Published online by Cambridge University Press: 05 June 2012
As we have noted, Mark seems to be our oldest gospel and therefore provides us with our earliest narrative account of the career of Jesus. Although there is no indication within this Gospel as to who wrote it, from the early days of the church there was an effort to lend authority to this account of Jesus' career and teaching by linking it with one of the apostles. It is probably because Peter figures so prominently in Mark, and because in 1 Peter 5:13 Mark is referred to as Peter's “son,” that this writing came to be attributed to Mark.
Mark's Literary Model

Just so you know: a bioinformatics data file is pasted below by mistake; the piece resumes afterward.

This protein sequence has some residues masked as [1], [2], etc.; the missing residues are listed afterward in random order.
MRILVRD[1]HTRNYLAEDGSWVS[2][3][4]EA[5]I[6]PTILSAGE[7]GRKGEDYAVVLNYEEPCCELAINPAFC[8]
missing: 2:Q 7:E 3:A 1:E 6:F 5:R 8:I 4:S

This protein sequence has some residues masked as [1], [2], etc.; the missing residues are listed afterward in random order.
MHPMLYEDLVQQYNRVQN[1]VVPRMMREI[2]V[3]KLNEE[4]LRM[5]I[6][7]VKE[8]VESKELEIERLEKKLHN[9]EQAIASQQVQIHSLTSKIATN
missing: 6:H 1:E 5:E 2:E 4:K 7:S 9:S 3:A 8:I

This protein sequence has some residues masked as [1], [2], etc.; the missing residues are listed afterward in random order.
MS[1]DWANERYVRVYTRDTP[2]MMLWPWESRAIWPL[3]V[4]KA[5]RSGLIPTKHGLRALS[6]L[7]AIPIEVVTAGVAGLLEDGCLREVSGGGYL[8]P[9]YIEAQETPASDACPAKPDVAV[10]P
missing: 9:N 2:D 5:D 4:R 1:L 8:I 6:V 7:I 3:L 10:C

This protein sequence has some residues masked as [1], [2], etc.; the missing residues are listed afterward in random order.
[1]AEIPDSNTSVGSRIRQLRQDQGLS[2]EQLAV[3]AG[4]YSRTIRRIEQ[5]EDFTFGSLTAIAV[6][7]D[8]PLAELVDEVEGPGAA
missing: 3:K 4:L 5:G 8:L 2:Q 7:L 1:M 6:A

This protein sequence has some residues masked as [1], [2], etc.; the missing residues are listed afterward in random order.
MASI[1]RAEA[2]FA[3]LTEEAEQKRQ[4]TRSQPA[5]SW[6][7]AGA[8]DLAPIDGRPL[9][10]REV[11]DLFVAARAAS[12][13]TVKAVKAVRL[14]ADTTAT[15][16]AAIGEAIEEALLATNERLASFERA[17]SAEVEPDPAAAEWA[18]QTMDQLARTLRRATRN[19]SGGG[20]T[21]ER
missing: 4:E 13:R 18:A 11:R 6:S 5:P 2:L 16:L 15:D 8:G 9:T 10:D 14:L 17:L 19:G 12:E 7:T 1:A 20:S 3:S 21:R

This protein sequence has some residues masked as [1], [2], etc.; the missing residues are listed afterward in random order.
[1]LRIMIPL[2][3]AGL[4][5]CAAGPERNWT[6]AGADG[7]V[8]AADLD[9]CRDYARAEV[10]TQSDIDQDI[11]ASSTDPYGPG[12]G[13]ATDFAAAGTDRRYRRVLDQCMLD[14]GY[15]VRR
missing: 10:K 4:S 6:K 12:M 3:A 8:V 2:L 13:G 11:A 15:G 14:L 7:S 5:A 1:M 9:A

Was there a model for Mark to use in writing his gospel? In neither Jewish nor Greco-Roman literature of this period are there writings that resemble our Gospels in structure and strategy. There are biographies and an abundance of histories, but none combines the features of sketching the life of the central figure, giving summary reports of his teaching, and suggesting ways in which he was launching a movement. The closest analogy we have is from the Dead Sea Scrolls, in the writings known as the Scroll of the Rule and the Damascus Document, where the guidelines that are to shape the life and thought of the community are set in a framework that tells how the founder of the group was called by God and challenged to begin the work that gave rise to the new community. These writings are examples of what anthropologists call a “foundation document.”